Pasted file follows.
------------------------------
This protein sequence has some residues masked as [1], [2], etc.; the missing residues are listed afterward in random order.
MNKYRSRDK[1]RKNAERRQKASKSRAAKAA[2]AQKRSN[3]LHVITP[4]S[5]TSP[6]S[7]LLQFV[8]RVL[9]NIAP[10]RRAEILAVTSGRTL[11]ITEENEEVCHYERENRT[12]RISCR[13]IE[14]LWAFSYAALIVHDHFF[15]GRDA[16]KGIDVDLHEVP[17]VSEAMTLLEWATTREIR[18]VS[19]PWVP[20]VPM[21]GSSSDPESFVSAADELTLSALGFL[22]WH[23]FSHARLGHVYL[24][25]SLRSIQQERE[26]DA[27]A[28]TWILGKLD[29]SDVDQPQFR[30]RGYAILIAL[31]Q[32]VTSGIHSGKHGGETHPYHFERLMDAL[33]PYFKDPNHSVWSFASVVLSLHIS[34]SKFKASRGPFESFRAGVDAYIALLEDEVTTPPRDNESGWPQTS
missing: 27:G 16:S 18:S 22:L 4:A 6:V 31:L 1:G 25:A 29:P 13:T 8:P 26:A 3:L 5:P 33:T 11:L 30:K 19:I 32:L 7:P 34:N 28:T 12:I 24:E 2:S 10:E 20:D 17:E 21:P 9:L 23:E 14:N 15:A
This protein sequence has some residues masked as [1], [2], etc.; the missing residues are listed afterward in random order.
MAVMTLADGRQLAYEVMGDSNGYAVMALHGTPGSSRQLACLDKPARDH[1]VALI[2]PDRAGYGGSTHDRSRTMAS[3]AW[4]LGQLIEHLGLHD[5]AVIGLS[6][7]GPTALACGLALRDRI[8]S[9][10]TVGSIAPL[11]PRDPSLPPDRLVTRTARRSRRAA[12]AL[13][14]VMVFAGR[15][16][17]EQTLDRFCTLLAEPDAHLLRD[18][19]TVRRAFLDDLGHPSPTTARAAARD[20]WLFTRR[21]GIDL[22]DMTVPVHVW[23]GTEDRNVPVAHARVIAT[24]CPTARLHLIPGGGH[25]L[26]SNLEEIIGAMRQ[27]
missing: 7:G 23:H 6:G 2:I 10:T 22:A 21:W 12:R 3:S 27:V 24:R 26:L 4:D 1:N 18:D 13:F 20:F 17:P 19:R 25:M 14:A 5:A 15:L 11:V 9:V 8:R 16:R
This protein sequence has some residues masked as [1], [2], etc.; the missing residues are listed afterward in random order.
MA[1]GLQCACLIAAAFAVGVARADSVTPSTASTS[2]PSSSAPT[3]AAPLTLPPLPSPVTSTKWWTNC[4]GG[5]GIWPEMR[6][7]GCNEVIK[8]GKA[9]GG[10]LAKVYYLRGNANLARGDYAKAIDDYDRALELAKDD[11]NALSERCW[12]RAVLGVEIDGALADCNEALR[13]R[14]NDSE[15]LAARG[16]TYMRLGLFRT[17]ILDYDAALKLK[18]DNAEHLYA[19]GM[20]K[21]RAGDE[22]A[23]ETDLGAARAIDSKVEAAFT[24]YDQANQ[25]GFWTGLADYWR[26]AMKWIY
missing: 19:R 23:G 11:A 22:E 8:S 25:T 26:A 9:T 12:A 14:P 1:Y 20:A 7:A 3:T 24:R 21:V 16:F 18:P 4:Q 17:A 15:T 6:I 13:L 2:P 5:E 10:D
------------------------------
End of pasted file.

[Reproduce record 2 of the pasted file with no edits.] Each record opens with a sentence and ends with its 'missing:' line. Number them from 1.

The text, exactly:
This protein sequence has some residues masked as [1], [2], etc.; the missing residues are listed afterward in random order.
MAVMTLADGRQLAYEVMGDSNGYAVMALHGTPGSSRQLACLDKPARDH[1]VALI[2]PDRAGYGGSTHDRSRTMAS[3]AW[4]LGQLIEHLGLHD[5]AVIGLS[6][7]GPTALACGLALRDRI[8]S[9][10]TVGSIAPL[11]PRDPSLPPDRLVTRTARRSRRAA[12]AL[13][14]VMVFAGR[15][16][17]EQTLDRFCTLLAEPDAHLLRD[18][19]TVRRAFLDDLGHPSPTTARAAARD[20]WLFTRR[21]GIDL[22]DMTVPVHVW[23]GTEDRNVPVAHARVIAT[24]CPTARLHLIPGGGH[25]L[26]SNLEEIIGAMRQ[27]
missing: 7:G 23:H 6:G 2:I 10:T 22:A 21:W 12:R 3:S 27:V 24:R 26:L 4:D 1:N 18:D 13:F 20:F 17:P 19:R 25:M 14:A 5:A 15:L 11:V 9:V 8:R 16:R